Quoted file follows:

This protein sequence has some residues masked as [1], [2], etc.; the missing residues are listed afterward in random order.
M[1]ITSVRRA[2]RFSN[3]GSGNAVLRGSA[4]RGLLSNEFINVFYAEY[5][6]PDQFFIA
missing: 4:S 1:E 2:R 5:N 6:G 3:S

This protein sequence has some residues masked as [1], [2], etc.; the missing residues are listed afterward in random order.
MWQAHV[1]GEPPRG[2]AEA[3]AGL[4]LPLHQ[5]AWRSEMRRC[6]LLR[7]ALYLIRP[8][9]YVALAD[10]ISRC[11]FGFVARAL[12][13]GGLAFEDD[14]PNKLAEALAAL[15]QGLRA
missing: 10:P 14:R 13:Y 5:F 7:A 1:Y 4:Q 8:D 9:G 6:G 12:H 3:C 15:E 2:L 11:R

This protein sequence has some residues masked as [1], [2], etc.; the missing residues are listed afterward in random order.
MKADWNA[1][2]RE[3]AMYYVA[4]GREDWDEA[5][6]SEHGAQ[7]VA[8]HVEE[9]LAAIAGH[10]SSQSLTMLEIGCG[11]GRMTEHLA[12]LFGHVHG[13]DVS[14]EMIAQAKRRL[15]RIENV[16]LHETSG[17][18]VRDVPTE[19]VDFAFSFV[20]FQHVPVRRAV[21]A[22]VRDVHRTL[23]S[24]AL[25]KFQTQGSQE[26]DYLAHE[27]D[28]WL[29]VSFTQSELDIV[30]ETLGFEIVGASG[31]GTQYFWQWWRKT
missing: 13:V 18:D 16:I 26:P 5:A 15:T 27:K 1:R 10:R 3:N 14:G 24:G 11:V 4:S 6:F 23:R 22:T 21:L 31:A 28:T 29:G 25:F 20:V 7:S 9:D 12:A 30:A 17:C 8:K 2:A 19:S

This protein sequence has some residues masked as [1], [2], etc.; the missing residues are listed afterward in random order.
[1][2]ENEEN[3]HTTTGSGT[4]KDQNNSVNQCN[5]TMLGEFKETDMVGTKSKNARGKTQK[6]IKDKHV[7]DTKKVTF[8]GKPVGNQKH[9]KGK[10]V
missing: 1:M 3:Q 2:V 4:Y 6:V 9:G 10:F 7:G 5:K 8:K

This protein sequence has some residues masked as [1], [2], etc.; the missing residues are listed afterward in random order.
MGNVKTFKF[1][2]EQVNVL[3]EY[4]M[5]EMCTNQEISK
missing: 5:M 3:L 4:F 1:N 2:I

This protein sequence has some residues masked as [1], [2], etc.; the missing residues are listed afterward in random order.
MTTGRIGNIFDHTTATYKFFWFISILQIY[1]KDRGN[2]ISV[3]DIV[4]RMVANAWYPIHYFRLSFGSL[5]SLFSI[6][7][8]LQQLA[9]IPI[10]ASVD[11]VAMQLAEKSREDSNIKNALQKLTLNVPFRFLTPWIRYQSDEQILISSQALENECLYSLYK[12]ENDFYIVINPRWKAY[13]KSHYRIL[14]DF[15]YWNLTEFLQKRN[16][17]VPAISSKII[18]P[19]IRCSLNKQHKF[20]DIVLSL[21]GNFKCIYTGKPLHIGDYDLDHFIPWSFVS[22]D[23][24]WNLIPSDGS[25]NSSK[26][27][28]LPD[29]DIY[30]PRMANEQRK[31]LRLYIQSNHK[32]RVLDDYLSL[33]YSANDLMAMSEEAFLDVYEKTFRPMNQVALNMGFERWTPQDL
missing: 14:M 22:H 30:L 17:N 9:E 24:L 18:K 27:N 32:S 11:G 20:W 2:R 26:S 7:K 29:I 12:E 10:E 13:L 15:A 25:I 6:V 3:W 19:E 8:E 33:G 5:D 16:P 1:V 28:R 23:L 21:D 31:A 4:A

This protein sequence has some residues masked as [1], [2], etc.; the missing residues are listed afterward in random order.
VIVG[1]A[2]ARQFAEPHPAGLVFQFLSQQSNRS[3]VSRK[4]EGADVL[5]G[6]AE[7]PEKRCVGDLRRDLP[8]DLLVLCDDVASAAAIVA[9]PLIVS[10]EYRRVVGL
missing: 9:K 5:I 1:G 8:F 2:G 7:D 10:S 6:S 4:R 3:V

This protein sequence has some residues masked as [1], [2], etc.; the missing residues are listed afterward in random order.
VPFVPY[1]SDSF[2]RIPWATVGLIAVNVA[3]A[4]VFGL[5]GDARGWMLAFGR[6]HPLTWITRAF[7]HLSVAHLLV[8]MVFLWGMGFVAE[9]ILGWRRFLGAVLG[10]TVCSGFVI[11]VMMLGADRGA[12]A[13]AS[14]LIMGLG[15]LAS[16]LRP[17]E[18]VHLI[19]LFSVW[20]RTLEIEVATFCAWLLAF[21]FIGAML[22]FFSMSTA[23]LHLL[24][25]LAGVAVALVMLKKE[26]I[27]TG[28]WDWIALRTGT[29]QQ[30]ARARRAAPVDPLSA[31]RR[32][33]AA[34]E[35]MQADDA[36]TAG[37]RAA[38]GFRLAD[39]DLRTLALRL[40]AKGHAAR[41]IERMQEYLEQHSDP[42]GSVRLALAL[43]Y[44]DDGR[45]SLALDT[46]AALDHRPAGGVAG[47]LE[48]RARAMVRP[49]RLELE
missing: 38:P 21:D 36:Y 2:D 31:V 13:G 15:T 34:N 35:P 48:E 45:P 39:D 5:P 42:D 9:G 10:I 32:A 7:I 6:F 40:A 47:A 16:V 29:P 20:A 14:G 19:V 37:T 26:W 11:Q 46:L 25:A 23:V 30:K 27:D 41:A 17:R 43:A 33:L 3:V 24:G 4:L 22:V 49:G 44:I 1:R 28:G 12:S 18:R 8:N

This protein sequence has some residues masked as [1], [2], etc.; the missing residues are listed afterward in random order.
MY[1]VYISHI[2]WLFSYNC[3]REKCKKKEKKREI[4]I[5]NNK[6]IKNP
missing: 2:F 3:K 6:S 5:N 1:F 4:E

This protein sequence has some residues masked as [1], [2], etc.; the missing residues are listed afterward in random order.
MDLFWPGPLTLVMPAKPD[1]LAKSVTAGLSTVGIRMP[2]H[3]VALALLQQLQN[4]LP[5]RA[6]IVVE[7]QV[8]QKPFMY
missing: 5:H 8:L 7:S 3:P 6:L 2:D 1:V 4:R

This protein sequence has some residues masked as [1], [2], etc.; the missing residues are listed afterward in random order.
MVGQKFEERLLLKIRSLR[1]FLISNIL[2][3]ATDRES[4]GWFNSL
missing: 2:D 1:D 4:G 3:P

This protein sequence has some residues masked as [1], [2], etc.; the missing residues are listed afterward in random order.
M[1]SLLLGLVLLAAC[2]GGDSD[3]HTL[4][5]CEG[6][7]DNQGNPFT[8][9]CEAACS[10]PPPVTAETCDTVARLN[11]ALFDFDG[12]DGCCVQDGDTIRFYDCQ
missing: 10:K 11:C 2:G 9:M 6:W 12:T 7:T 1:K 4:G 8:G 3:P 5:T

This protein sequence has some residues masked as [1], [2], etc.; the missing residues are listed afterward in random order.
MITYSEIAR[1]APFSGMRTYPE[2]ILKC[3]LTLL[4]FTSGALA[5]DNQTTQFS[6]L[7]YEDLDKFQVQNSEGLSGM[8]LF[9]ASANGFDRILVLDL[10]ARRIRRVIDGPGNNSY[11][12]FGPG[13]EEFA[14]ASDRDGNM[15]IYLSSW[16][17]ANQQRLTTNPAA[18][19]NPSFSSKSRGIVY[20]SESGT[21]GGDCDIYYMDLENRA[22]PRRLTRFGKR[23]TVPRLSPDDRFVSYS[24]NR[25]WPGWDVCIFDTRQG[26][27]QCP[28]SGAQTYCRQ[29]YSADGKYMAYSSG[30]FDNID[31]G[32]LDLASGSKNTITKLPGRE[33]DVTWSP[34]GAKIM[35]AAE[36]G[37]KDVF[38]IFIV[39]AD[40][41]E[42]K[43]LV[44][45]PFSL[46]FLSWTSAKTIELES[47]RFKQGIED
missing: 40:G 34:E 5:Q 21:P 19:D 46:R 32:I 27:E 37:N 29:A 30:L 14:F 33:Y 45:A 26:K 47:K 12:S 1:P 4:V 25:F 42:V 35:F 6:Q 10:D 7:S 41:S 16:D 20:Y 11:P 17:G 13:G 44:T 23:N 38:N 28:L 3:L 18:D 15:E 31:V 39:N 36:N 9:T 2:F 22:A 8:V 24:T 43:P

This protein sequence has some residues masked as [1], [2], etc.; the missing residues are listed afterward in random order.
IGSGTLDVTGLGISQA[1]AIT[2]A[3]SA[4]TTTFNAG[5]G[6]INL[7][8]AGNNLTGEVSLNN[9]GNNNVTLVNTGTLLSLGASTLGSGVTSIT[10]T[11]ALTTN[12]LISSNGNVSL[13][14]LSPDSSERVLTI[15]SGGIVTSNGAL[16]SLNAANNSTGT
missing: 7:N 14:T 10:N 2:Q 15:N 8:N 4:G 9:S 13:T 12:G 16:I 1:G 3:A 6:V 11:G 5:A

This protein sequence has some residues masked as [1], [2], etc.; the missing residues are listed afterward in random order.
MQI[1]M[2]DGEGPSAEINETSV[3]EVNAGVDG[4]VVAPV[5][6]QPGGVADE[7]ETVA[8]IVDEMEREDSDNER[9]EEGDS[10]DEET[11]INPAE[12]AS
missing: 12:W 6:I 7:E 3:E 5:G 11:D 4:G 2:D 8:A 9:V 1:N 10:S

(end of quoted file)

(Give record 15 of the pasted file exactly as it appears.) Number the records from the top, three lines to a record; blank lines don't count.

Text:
This protein sequence has some residues masked as [1], [2], etc.; the missing residues are listed afterward in random order.
MQI[1]M[2]DGEGPSAEINETSV[3]EVNAGVDG[4]VVAPV[5][6]QPGGVADE[7]ETVA[8]IVDEMEREDSDNER[9]EEGDS[10]DEET[11]INPAE[12]AS
missing: 12:W 6:I 7:E 3:E 5:G 11:D 4:G 2:D 8:A 9:V 1:N 10:S